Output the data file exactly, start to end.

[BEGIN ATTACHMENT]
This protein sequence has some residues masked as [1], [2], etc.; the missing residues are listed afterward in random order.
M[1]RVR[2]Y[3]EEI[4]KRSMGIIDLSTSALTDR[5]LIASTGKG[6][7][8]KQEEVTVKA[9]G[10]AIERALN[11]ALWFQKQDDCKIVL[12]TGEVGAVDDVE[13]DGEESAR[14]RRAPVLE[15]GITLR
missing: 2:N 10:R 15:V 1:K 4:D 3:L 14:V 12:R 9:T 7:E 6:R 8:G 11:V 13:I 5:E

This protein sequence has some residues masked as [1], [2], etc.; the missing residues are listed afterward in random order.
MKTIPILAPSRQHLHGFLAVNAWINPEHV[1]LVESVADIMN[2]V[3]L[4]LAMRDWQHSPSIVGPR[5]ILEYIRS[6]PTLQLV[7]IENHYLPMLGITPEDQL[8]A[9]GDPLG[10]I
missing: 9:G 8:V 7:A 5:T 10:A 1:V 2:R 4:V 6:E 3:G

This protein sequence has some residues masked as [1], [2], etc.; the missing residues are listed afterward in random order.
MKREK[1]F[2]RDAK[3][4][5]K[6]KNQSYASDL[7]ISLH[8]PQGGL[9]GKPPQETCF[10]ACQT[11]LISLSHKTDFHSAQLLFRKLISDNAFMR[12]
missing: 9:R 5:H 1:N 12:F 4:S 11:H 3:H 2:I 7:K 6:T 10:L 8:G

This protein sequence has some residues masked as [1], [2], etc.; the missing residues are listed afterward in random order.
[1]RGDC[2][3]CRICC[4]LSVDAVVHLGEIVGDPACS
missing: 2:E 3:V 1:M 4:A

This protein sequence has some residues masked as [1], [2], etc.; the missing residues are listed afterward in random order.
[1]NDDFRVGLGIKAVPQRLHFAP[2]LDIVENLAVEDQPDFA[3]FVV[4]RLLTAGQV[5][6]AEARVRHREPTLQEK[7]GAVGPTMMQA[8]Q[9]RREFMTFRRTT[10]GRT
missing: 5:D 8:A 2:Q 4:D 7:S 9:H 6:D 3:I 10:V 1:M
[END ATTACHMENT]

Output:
This protein sequence has some residues masked as [1], [2], etc.; the missing residues are listed afterward in random order.
M[1]RVR[2]Y[3]EEI[4]KRSMGIIDLSTSALTDR[5]LIASTGKG[6][7][8]KQEEVTVKA[9]G[10]AIERALN[11]ALWFQKQDDCKIVL[12]TGEVGAVDDVE[13]DGEESAR[14]RRAPVLE[15]GITLR
missing: 2:N 10:R 15:V 1:K 4:D 3:L 14:V 12:R 9:T 7:E 6:R 8:G 11:V 13:I 5:E

This protein sequence has some residues masked as [1], [2], etc.; the missing residues are listed afterward in random order.
MKTIPILAPSRQHLHGFLAVNAWINPEHV[1]LVESVADIMN[2]V[3]L[4]LAMRDWQHSPSIVGPR[5]ILEYIRS[6]PTLQLV[7]IENHYLPMLGITPEDQL[8]A[9]GDPLG[10]I
missing: 9:G 8:V 7:A 5:T 10:A 1:V 2:R 4:V 6:E 3:G

This protein sequence has some residues masked as [1], [2], etc.; the missing residues are listed afterward in random order.
MKREK[1]F[2]RDAK[3][4][5]K[6]KNQSYASDL[7]ISLH[8]PQGGL[9]GKPPQETCF[10]ACQT[11]LISLSHKTDFHSAQLLFRKLISDNAFMR[12]
missing: 9:R 5:H 1:N 12:F 4:S 11:H 3:H 2:I 7:K 6:T 10:L 8:G

This protein sequence has some residues masked as [1], [2], etc.; the missing residues are listed afterward in random order.
[1]RGDC[2][3]CRICC[4]LSVDAVVHLGEIVGDPACS
missing: 2:E 3:V 1:M 4:A

This protein sequence has some residues masked as [1], [2], etc.; the missing residues are listed afterward in random order.
[1]NDDFRVGLGIKAVPQRLHFAP[2]LDIVENLAVEDQPDFA[3]FVV[4]RLLTAGQV[5][6]AEARVRHREPTLQEK[7]GAVGPTMMQA[8]Q[9]RREFMTFRRTT[10]GRT
missing: 5:D 8:A 2:Q 4:D 7:S 9:H 6:D 3:I 10:V 1:M